OneAgent for IBM Z platform comes with several deep-code monitoring modules: Java, Apache/IHS, and IIB/MQ (read more about this announcement in our blog post about IBM Integration Bus monitoring). As in the case of OneAgent for other Linux platforms, each of these modules is instrumented in the respective technology stack automatically, so there’s no need for any additional configuration.
Host performance is tracked via high-level health metrics on the home dashboard to details for each of the hosts. For details on available metrics, see our help page on host performance monitoring.
Network measurements with per-interface and per-process resolution
OneAgent for Z/Linux collects a number of network metrics: input and output traffic measured in bytes and packets, retransmissions, and connectivity. In addition to collecting network metrics for the host, OneAgent also identifies all contributing interfaces and provides a detailed breakdown of the measurements. Network metrics are also collected for detected processes. For details on available reports and metrics, see our network monitoring guidelines.
Disk measurements with per-disk resolution
OneAgent collects the following disk metrics for hosts: Throughput, Disk space usage, and Inodes available. Disk metrics are collected for each discovered disk. Disk metrics are reported as filesystem mount points for easier identification.
Full-stack and cloud-infrastructure monitoring modes
OneAgent for Z/Linux works in both full-stack and cloud-infrastructure monitoring modes, which provide AI-powered monitoring with or without code-level insights. Monitoring modes are defined during OneAgent installation. You can, however, change the monitoring mode later via Host settings > Monitoring mode. For more details, see cloud-infrastructure monitoring mode.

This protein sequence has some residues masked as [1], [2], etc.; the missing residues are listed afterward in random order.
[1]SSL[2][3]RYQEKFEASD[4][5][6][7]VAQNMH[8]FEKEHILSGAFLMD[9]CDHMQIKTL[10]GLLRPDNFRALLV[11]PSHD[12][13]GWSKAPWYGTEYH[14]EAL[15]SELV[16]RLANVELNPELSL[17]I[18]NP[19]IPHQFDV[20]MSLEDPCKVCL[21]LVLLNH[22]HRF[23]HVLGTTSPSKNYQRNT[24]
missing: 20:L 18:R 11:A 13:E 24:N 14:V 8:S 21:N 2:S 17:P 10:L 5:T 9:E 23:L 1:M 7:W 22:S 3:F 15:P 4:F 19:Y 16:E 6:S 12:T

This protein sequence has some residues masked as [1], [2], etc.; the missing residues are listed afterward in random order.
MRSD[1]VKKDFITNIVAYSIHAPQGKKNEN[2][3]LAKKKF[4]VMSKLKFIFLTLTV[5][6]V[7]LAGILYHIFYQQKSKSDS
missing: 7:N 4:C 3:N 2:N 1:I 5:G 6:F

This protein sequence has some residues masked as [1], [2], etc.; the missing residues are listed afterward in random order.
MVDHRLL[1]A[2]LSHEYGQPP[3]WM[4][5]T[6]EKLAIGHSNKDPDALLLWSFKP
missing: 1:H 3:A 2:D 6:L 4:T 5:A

Automatic updates of all monitoring modules
Full-stack OneAgent for Z/Linux comes equipped with an automatic update feature. Following initial deployment of OneAgent, all subsequent updates are performed automatically, with no human assistance. Similarly, as with OneAgent for Windows, AIX, and Linux x86/x64/PPCLE, you can specify that a specific version of OneAgent be deployed to your hosts, either via a global setting or per-host configuration. For details, see OneAgent automatic updates.
Differences, as compared to OneAgent for Linux x86 and x64
The following section lists the main differences between OneAgent for Z/Linux and OneAgent for Linux x86 and x64.
- OneAgent for Z/Linux comes equipped with deep-monitoring modules for Java, Apache/IHS, and IIB/MQ. We’re actively working on additional modules and will release them as they become ready via Early Adopter Releases. Stay tuned for more announcements on this topic.
- The log module is not yet available for Z/Linux. Stay tuned for more announcements.
- As of OneAgent version 1.179, the only plugins available are the JMX and PMI plugins; other plugins are not included in this release.
OneAgent for the Z platform is GA starting with OneAgent version 1.179 and is supported for RHEL 6.9+, with other Linux distributions planned for support shortly.
To see the current details of everything Dynatrace supports, look at our supported technologies matrix.